Original game mechanics: I look for opinions.

Giovanni

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#1
I am developing a game based on the mechanics of the dices pool with successes with the result of 4+.
The mechanics will have a unique twist that renders it different from what has been seen up until now.
But I'm not here to talk about the twist rather I would like to talk about two possibilities that I would like to give to those who roll the dice.

1) Sacrificing the dices. (I talked about it here)
Do not cast some of the dice in the dices pool. You decide the number of dice you do not throw. If you exceed the difficulty threshold or your opponent's score when calculating the success margin, you can add 1 for each die that is not cast.

2) Condense the dices.
Do not throw the dice in the pool but only throw a single die. If you get 4+ it's like you've got a number of hits equal to the size of the dices pool.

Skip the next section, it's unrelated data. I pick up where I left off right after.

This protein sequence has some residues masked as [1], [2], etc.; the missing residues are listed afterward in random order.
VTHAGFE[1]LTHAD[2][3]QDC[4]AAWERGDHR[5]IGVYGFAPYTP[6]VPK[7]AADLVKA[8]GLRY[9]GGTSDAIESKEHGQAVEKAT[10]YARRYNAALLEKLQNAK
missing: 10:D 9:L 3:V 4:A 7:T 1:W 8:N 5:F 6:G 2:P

Comments, opinions?
The first mechanism should allow you to crush lower opponents, the second to try everything against superior opponents so the two mechanics interact in a pretty way.

Perhaps an example will be able to clarify:

1) Suppose you have 8 dice in swords and are facing an opponent with only 4 dice in dodge. Instead of rolling all 8 dice you roll only 6. This decreases the probability of beating the 4 dice in dodge of your antagonist. However if, despite the sacrifice, you still manage to beat him, you have +2 at the margin of success that in my system is very important. In short, sacrifice the probability of success in order to increase the margin of success in case of victory.